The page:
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94
Speed is as Powerful as Clairvoyance
 Journal of the ACM
, 1995
"... We consider several well known nonclairvoyant scheduling problems, including the problem of minimizing the average response time, and besteffort firm realtime scheduling. It is known that there are no deterministic online algorithms for these problems with bounded (or even polylogarithmic in the n ..."
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Cited by 211 (26 self)
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We consider several well known nonclairvoyant scheduling problems, including the problem of minimizing the average response time, and besteffort firm realtime scheduling. It is known that there are no deterministic online algorithms for these problems with bounded (or even polylogarithmic in the number of jobs) competitive ratios. We show that moderately increasing the speed of the processor used by the nonclairvoyant scheduler effectively gives this scheduler the power of clairvoyance. Furthermore, we show that there exist online algorithms with bounded competitive ratios on all inputs that are not closely correlated with processor speed. 1 Introduction We consider several well known nonclairvoyant scheduling problems, including the problem of minimizing the average response time [13, 15], and besteffort firm realtime scheduling [1, 2, 3, 4, 8, 11, 12, 18]. (We postpone formally defining these problems until the next section.) In nonclairvoyant scheduling some relevant information...
Incremental Clustering and Dynamic Information Retrieval
, 1997
"... Motivated by applications such as document and image classification in information retrieval, we consider the problem of clustering dynamic point sets in a metric space. We propose a model called incremental clustering which is based on a careful analysis of the requirements of the information retri ..."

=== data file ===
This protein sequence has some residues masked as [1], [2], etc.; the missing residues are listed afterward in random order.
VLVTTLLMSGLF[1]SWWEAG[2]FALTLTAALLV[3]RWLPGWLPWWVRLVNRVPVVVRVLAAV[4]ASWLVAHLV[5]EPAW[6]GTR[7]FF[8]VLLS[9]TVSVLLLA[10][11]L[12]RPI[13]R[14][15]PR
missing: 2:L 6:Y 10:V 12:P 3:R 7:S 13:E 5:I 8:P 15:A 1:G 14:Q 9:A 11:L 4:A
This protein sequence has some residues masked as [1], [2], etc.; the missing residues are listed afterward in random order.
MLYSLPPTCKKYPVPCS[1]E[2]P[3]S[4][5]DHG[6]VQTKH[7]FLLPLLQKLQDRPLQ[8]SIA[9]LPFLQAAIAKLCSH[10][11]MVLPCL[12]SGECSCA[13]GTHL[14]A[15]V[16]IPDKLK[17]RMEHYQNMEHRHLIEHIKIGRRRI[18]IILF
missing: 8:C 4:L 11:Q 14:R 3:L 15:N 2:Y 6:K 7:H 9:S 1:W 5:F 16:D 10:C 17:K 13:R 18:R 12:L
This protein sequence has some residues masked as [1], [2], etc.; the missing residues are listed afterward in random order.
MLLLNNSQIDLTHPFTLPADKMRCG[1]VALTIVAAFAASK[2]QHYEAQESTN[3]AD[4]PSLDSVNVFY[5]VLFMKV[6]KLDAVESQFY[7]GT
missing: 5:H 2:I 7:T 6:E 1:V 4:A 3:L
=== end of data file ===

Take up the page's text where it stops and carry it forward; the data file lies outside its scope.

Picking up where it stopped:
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Cited by 191 (4 self)
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Motivated by applications such as document and image classification in information retrieval, we consider the problem of clustering dynamic point sets in a metric space. We propose a model called incremental clustering which is based on a careful analysis of the requirements of the information retrieval application, and which should also be useful in other applications. The goal is to efficiently maintain clusters of small diameter as new points are inserted. We analyze several natural greedy algorithms and demonstrate that they perform poorly. We propose new deterministic and randomized incremental clustering algorithms which have a provably good performance. We complement our positive results with lower bounds on the performance of incremental algorithms. Finally, we consider the dual clustering problem where the clusters are of fixed diameter, and the goal is to minimize the number of clusters.
Optimal timecritical scheduling via resource augmentation.
 In Proc. of the 29th ACM Symposium on Theory of Computing,
, 1997
"... Abstract We consider two fundamental problems in dynamic scheduling: scheduling to meet deadlines in a preemptive multiprocessor setting, and scheduling to provide good response time in a number of scheduling environments. When viewed from the perspective of traditional worstcase analysis, no good ..."